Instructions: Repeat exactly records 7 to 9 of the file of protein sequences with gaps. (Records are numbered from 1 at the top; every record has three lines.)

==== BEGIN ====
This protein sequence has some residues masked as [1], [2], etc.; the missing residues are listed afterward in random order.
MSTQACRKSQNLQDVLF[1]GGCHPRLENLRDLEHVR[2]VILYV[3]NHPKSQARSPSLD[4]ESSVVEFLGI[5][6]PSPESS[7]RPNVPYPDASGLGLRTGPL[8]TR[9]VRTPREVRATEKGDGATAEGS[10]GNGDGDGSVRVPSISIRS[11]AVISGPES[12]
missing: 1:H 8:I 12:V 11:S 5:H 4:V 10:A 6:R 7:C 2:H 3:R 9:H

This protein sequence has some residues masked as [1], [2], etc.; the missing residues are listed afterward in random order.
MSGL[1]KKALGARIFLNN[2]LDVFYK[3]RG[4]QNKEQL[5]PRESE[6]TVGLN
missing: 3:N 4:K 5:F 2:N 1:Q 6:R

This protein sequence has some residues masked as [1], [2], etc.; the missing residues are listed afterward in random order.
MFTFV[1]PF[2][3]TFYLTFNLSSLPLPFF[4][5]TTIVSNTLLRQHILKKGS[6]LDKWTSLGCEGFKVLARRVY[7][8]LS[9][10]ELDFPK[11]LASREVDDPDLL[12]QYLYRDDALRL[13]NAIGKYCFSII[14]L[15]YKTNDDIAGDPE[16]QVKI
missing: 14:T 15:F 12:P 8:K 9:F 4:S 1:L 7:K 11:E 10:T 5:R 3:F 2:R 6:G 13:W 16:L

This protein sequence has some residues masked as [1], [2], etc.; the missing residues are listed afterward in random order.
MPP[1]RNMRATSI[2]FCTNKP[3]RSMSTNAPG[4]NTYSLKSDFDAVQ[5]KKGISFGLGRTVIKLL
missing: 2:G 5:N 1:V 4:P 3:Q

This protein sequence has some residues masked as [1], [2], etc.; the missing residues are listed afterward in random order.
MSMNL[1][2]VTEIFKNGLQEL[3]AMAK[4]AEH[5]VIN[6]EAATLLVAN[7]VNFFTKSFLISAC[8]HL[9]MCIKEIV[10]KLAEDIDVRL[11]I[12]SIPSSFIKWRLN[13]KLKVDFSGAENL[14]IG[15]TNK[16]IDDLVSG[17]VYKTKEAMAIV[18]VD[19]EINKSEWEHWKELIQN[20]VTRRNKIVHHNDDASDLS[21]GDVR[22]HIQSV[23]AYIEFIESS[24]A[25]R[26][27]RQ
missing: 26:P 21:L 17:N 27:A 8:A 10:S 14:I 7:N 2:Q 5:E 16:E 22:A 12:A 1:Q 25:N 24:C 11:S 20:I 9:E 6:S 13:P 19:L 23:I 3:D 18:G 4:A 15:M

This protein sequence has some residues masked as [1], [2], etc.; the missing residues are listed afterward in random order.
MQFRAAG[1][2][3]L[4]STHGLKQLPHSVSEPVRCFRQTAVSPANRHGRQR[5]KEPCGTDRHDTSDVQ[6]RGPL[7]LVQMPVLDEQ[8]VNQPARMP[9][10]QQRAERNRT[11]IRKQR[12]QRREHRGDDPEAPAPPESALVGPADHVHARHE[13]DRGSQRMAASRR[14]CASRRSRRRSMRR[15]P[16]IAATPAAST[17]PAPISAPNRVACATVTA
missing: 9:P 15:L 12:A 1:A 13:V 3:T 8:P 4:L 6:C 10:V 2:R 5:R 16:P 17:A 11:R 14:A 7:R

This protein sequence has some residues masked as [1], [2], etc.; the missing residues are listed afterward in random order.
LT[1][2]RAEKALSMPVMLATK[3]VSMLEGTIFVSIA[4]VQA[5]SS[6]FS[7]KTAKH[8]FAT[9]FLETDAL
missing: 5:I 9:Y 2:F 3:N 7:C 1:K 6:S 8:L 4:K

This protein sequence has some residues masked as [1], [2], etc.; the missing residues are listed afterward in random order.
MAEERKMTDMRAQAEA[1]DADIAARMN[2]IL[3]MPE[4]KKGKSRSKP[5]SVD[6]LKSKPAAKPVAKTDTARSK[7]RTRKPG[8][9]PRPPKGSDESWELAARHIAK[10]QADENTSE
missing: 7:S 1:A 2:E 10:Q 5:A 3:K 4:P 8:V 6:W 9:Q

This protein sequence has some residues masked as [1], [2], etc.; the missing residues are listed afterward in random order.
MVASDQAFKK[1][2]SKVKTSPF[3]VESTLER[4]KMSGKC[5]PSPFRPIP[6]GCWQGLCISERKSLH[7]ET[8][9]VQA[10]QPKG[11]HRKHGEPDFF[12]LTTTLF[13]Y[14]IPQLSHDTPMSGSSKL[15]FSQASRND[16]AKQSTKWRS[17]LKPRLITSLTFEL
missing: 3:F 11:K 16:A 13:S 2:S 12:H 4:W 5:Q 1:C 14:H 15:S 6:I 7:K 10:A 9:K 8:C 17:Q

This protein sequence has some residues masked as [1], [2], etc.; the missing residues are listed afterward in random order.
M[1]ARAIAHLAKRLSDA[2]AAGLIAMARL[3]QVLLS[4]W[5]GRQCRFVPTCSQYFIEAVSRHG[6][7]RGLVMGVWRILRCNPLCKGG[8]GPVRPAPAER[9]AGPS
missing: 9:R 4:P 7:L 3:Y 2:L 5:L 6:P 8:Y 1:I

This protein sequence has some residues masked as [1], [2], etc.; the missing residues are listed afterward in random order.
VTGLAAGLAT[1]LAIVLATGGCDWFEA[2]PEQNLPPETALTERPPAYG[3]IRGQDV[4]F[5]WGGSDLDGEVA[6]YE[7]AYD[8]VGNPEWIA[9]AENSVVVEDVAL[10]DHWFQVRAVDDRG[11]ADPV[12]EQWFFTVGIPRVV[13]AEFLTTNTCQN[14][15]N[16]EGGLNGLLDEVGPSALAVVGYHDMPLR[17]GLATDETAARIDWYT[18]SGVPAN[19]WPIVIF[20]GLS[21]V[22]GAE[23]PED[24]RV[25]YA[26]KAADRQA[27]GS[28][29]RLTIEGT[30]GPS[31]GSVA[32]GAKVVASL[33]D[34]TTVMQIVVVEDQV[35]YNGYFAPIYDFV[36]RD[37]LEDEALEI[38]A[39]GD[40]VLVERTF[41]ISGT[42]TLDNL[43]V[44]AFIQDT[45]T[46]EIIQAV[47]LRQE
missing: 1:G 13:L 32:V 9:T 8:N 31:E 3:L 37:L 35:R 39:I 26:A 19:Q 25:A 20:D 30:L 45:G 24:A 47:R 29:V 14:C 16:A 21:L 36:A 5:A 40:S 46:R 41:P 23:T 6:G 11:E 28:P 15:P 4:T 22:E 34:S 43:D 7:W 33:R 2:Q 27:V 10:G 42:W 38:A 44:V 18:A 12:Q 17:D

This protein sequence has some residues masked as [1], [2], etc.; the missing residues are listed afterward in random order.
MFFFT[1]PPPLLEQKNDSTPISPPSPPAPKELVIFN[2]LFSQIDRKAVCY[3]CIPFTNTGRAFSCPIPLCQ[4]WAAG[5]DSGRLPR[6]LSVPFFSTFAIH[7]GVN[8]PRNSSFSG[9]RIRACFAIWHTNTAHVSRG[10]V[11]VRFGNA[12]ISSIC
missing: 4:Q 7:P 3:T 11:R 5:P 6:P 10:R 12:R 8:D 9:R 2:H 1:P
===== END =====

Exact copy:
This protein sequence has some residues masked as [1], [2], etc.; the missing residues are listed afterward in random order.
LT[1][2]RAEKALSMPVMLATK[3]VSMLEGTIFVSIA[4]VQA[5]SS[6]FS[7]KTAKH[8]FAT[9]FLETDAL
missing: 5:I 9:Y 2:F 3:N 7:C 1:K 6:S 8:L 4:K

This protein sequence has some residues masked as [1], [2], etc.; the missing residues are listed afterward in random order.
MAEERKMTDMRAQAEA[1]DADIAARMN[2]IL[3]MPE[4]KKGKSRSKP[5]SVD[6]LKSKPAAKPVAKTDTARSK[7]RTRKPG[8][9]PRPPKGSDESWELAARHIAK[10]QADENTSE
missing: 7:S 1:A 2:E 10:Q 5:A 3:K 4:P 8:V 6:W 9:Q

This protein sequence has some residues masked as [1], [2], etc.; the missing residues are listed afterward in random order.
MVASDQAFKK[1][2]SKVKTSPF[3]VESTLER[4]KMSGKC[5]PSPFRPIP[6]GCWQGLCISERKSLH[7]ET[8][9]VQA[10]QPKG[11]HRKHGEPDFF[12]LTTTLF[13]Y[14]IPQLSHDTPMSGSSKL[15]FSQASRND[16]AKQSTKWRS[17]LKPRLITSLTFEL
missing: 3:F 11:K 16:A 13:S 2:S 12:H 4:W 5:Q 1:C 14:H 15:S 6:I 7:K 10:A 9:K 8:C 17:Q